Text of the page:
Eco-Living Magazine

2014 Corvette Stingray Goes Green (well, a Little Bit)

Posted on the 17 January 2013 by 2ndgreenrevolution @2ndgreenrev

This probably is not the best forum to talk about 6.2-liter V8 sports cars going green, but bear with me. The Corvette has been with us since 1953, and none is as fast or fuel efficient as the C7 generation unveiled at the Detroit Auto Show last Sunday. Many details have yet to emerge, but there are three major areas (and several small ones) where the C7 Corvette makes considerable progress in fuel efficiency: direct injection (DI), cylinder deactivation, and 7-speed transmission—most likely in that order.

The new car is not yet EPA-rated, but direct fuel injection will reduce fuel consumption in all driving situations. All things considered, the previous Corvette already achieved “decent” fuel economy of 16/19/26 city/highway/combined. And with a 2,000 PSI fuel injection system, it’s reasonable to expect 10-15 percent increases in fuel economy across the board. DI allows engines to inject very precise amounts of fuel, which allows them to run “leaner,” burning less fuel during each detonation. DI also helps the new engine produce more power and torque (both now at 450), and cleans up emissions since fuel is burned more completely.

The big surprise (to me, at least) was the introduction of cylinder deactivation. Also known as variable displacement or active fuel management (AFM), this technology was first experimented with during World War II and can be found in several other GM vehicles. Over time, this complex method of fuel management has become more common and refined, though it still is not widespread across the marketplace. The Corvette’s AFM system allows it to operate as a 4-cylinder at engine speeds under 3,500 RPM, which will boost highway fuel efficiency by around 10 to 20 percent—likely bumping the Corvette over the 30 MPG mark. In an interview with Car and Driver, Corvette Chief Engineer Jordan Lee said that in 4-cylinder mode, the car is “running on an efficiency range that no other engines can touch,” and that many consumers would be shocked at the Corvette’s highway efficiency.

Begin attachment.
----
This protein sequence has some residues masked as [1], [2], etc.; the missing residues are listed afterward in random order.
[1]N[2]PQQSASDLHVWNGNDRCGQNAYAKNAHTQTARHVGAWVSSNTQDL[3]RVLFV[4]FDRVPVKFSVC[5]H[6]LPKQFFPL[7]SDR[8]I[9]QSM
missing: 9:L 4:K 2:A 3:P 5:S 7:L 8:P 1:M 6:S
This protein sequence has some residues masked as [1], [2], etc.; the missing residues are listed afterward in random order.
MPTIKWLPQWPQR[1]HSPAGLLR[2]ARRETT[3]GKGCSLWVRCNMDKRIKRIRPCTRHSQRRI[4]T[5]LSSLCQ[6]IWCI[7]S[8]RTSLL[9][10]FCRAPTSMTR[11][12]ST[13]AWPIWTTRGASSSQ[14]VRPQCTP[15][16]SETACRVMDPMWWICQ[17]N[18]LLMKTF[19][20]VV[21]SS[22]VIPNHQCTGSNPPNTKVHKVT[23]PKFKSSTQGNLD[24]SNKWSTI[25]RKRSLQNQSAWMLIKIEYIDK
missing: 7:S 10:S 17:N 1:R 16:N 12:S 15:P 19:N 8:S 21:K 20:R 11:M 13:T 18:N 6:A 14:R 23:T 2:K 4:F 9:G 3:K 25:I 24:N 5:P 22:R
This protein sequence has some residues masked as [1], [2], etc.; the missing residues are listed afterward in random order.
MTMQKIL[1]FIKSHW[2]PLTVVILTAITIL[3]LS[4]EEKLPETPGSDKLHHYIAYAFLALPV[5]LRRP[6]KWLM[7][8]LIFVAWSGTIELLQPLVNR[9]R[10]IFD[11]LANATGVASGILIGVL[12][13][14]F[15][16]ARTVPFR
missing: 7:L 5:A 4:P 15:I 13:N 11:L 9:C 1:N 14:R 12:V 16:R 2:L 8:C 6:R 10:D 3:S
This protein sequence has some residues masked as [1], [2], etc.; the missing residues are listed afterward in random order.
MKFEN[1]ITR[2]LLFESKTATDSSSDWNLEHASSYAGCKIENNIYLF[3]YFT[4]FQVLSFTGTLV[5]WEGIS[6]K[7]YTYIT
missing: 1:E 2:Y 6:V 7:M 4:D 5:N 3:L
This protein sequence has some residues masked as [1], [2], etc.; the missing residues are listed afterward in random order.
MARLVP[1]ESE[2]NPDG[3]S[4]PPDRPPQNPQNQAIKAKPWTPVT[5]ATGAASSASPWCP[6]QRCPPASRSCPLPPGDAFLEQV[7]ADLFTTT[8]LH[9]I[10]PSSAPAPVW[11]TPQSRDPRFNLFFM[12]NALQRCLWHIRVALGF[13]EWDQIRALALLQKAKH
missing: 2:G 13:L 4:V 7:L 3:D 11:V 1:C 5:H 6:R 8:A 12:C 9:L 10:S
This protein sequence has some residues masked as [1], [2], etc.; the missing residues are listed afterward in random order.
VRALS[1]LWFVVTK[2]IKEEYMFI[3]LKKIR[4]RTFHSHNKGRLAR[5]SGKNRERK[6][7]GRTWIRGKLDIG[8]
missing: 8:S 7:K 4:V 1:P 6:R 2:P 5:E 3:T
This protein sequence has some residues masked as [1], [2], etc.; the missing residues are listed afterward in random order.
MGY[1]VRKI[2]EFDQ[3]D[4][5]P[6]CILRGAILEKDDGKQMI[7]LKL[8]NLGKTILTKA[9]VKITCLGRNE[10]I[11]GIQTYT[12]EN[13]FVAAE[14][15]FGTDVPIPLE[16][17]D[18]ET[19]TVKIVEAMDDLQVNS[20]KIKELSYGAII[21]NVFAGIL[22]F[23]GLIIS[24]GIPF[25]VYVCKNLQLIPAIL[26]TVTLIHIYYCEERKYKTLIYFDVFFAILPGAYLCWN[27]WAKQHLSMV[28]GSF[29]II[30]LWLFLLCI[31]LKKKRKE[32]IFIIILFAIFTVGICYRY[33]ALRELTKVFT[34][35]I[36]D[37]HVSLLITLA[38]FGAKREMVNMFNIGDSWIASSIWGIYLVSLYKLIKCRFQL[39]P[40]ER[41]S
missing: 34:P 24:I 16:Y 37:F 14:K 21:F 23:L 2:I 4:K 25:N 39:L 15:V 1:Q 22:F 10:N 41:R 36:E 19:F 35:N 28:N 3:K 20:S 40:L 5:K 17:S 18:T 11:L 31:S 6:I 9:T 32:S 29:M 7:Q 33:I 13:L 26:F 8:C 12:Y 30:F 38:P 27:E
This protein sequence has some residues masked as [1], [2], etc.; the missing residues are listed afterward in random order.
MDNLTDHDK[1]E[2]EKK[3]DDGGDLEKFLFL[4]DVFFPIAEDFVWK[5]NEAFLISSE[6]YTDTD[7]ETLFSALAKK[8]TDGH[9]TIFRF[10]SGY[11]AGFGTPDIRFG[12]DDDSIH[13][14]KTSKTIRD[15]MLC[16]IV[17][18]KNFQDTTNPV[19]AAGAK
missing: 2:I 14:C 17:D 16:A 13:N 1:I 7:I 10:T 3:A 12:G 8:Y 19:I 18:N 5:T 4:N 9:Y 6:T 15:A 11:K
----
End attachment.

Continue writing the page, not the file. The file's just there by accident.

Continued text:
The final major change that will help fuel economy is the 7-speed manual transmission. GM will be the second company to offer a 7-speed manual (after Porsche), and will probably net an increase of one or two MPGs on the highway. These three changes, combined with low-resistance tires and an aluminum frame, won’t earn the Corvette any awards for green transportation from the Sierra Club. However, it is notable that automakers are pushing for efficiency in historically neglected segments–which is perhaps a symbol of the pervasive and positive effects stricter CAFE requirements are having on the auto industry.

Image © General Motors

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